Grandview's pleading was also defective in failing to state adequately a claim for relief. Grandview's attempt to incorporate Shelter's thirty-six pages of allegations against District No. 7 and the other defendants failed to give either District No. 7 or the court fair notice of Grandview's claims. If Grandview was making a claim of commonlaw fraud against District No. 7, it failed to satisfy the Fed.R.Civ.P. 9(b) requirement that the circumstances constituting fraud be stated with particularity. See Bennett v. Berg, 685 F.2d 1053, 1062 (8th Cir.1982), reh'g, 710 F.2d 1361 (8th Cir.1983), cert. denied sub nom. Prudential Insurance Co. v. Bennett, --- U.S. ----, 104 S.Ct. 527, 78 L.Ed.2d 710 (1983). District No. 7 could not have filed an intelligent response to Grandview's answer. A pleading incorporating allegations from other documents must clarify which statements are to be incorporated. See Levitch v. Columbia Broadcasting System, Inc., 94 F.R.D. 292 (S.D.N.Y.1982), aff'd 697 F.2d 495 (2d Cir.1983). Further, an exhibit incorporated into a pleading must be attached. See Fed.R.Civ.P. 10(c). We disapprove of Grandview's attempt to adopt by reference Shelter's lengthy complaint.

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The rule of liberality afforded pleadings in the federal courts does not save Grandview's answer. The Federal Rules of Civil Procedure envision a system in which concise, direct, and clear statements afford each party fair notice of the other's claims. The district court's dismissal without prejudice was not an unjust disposal of Grandview's claims. Grandview could have pursued its action by moving the district court for leave to amend its alleged claim6 or, assuming no statutory time bar, Grandview could have proceeded in another forum.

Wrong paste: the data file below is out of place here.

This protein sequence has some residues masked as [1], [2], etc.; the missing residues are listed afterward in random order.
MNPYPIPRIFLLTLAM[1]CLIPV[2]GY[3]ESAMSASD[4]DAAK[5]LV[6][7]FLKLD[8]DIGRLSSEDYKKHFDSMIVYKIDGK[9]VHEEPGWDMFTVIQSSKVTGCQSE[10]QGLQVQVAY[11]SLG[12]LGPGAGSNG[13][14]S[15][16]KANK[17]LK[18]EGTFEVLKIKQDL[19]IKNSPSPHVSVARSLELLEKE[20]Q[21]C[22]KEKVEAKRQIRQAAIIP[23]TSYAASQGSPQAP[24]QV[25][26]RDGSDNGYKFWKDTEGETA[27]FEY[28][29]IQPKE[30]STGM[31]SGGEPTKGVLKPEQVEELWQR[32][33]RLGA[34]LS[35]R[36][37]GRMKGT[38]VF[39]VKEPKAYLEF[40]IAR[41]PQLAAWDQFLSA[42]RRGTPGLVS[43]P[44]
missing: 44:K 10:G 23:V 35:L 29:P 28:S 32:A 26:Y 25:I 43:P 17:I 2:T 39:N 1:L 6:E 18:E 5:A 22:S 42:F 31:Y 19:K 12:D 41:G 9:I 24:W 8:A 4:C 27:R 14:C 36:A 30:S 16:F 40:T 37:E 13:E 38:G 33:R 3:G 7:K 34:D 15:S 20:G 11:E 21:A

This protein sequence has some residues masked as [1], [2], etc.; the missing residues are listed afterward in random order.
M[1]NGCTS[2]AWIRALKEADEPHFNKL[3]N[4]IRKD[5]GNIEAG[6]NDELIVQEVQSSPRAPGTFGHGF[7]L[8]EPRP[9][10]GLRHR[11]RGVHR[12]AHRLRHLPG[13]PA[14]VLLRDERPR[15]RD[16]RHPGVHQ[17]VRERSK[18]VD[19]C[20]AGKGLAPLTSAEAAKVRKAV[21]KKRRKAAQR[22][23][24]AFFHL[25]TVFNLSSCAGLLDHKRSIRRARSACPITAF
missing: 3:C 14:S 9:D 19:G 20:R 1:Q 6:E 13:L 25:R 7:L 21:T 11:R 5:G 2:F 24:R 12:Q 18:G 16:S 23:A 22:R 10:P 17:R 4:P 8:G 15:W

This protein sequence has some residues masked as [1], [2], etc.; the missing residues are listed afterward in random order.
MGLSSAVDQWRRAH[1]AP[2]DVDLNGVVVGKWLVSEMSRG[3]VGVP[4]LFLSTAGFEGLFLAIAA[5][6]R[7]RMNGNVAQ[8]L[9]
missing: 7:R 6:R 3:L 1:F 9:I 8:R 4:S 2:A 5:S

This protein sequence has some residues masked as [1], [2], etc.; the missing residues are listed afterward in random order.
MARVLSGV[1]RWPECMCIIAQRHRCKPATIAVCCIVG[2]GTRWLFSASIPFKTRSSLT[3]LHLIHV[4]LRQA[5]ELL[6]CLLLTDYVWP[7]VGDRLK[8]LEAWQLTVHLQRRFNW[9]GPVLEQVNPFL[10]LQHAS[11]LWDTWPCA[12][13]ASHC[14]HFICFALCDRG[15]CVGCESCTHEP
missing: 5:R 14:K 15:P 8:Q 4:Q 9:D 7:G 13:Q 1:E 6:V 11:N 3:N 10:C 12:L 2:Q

The district court is hereby affirmed.


The district court alternatively dismissed Grandview's counterclaims as pleaded inadequately


District No. 7 sought a declaratory judgment that the bonds were invalid. District No. 7 also cross-claimed against the defendant lawyers, brokers, and accountants


District No. 7 moved to strike the affirmative claims in Grandview's answer. The district court never ruled on the motion

Although short pleadings are encouraged, a pleader must ensure that his or her statement of the claim plainly shows he or she is entitled to relief. See Fed.R.Civ.P. 8(a)(2). Grandview's answer facially violated the "plain statement" requirement. The pleading read simply:

Comes now the Counterclaim Defendant Grandview Bank and Trust Company and for its Answer to Defendant Counterclaimant Public Water Supply District No. 7 of Jefferson County, Missouri states:


That it denies each and every allegation contained in the Counterclaim of Public Water Supply District No. 7 against the Grandview Bank and Trust Company


That the Grandview Bank and Trust Company is the holder in due course of the bonds described in the Plaintiff's Complaint and incorporates by reference the allegations of the Plaintiff against the Defendants in this Answer


That the Grandview Bank is the holder in due course of $175,000.00 of the above-described bonds and that they are in default

WHEREFORE, Counterclaim Defendant Grandview Bank and Trust Company prays that the Defendant Counterclaimant Public Water Supply District No. 7 of Jefferson County, Missouri's Counterclaim be dismissed against Grandview Bank and Trust Company and that the Grandview Bank and Trust Company have judgment against the Defendants in the amount of $175,000.00.


District No. 7 and Grandview are both domiciled in Missouri


Grandview argues that the district court erred "in granting summary judgment against Grandview's claim * * *." As shown by the record, however, the district court did not grant summary judgment against Grandview. The counterclaims were dismissed without prejudice


Cf. Wolgin v. Simon, 722 F.2d 389, 394 (8th Cir.1983) (stating that the Fed.R.Civ.P. 15(a) mandate that leave to amend a complaint shall be granted freely must be heeded by the federal courts but requiring that a proposed amendment be submitted with the written motion for leave to amend)